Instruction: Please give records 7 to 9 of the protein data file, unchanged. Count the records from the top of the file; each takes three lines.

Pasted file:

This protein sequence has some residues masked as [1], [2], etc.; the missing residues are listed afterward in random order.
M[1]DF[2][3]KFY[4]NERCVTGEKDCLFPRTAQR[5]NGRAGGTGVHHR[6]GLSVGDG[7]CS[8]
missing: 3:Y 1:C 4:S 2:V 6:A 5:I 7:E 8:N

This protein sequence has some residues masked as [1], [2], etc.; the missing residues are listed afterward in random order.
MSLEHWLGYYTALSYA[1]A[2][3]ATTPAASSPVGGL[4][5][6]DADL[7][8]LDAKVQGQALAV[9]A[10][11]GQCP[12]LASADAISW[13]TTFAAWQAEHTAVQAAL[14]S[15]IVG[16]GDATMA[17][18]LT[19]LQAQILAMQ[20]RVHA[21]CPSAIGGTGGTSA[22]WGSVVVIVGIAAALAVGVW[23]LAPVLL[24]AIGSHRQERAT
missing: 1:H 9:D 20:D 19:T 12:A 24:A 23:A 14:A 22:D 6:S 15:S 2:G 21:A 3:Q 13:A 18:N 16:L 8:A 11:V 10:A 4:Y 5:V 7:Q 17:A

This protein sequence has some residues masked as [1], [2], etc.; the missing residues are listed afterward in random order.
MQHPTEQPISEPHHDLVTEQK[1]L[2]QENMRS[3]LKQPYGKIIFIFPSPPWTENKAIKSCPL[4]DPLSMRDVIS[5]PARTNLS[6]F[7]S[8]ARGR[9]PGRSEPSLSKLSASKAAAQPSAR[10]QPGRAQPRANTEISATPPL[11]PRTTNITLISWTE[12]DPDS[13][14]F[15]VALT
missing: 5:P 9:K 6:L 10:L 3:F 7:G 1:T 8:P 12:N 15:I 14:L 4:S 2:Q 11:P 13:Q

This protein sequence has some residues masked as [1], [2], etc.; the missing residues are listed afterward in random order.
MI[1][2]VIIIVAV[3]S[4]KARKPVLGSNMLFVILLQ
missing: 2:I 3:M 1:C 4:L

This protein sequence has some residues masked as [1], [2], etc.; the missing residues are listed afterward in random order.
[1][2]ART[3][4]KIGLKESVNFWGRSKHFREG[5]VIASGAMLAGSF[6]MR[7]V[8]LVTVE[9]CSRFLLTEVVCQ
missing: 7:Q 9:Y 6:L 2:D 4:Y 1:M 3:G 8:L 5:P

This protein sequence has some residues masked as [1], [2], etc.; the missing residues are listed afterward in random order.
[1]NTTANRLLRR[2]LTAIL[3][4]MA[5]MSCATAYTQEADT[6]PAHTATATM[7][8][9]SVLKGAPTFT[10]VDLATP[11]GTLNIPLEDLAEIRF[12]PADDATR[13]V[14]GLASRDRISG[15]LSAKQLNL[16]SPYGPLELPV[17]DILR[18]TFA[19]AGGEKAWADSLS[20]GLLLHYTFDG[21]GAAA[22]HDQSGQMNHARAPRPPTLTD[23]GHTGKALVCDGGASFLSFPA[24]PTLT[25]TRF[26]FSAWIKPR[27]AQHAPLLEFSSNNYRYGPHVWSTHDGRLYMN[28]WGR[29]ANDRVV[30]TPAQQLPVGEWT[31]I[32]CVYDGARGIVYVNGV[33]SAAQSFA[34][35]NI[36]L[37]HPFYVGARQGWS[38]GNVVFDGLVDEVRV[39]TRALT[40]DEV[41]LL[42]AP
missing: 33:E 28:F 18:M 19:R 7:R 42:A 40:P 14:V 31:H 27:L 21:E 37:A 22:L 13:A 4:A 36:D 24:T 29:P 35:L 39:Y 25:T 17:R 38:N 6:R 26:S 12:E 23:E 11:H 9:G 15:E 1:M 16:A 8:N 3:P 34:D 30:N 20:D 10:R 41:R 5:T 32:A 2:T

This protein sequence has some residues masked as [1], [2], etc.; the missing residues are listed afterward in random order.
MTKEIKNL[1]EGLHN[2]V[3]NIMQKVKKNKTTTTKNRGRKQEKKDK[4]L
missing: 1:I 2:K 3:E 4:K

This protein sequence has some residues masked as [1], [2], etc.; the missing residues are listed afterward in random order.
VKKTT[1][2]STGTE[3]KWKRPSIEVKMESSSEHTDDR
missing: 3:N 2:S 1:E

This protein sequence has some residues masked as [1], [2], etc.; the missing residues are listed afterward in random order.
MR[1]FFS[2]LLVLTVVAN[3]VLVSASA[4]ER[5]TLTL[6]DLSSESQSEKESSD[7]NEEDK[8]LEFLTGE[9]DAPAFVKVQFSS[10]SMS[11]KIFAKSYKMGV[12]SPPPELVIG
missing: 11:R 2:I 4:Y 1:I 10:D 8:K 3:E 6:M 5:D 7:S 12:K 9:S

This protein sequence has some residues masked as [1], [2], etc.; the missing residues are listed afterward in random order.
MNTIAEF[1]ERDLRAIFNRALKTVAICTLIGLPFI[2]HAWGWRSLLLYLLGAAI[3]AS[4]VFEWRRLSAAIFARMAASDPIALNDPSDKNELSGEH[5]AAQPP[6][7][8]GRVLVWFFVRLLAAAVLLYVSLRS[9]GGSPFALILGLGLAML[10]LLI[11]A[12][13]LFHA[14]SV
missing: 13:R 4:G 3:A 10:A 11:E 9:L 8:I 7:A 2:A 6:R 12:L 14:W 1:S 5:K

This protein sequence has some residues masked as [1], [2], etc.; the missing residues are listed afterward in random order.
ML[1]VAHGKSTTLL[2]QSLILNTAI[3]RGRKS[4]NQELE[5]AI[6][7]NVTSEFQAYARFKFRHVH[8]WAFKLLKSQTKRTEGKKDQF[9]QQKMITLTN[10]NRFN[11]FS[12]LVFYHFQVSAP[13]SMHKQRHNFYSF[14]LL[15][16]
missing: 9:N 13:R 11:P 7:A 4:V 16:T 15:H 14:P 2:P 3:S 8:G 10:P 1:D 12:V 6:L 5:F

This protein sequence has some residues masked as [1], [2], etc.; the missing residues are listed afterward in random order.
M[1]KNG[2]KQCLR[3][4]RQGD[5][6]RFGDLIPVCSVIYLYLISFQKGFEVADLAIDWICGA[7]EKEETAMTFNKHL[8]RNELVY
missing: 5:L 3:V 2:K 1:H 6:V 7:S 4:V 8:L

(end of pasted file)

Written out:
This protein sequence has some residues masked as [1], [2], etc.; the missing residues are listed afterward in random order.
MTKEIKNL[1]EGLHN[2]V[3]NIMQKVKKNKTTTTKNRGRKQEKKDK[4]L
missing: 1:I 2:K 3:E 4:K

This protein sequence has some residues masked as [1], [2], etc.; the missing residues are listed afterward in random order.
VKKTT[1][2]STGTE[3]KWKRPSIEVKMESSSEHTDDR
missing: 3:N 2:S 1:E

This protein sequence has some residues masked as [1], [2], etc.; the missing residues are listed afterward in random order.
MR[1]FFS[2]LLVLTVVAN[3]VLVSASA[4]ER[5]TLTL[6]DLSSESQSEKESSD[7]NEEDK[8]LEFLTGE[9]DAPAFVKVQFSS[10]SMS[11]KIFAKSYKMGV[12]SPPPELVIG
missing: 11:R 2:I 4:Y 1:I 10:D 8:K 3:E 6:M 5:D 7:S 12:K 9:S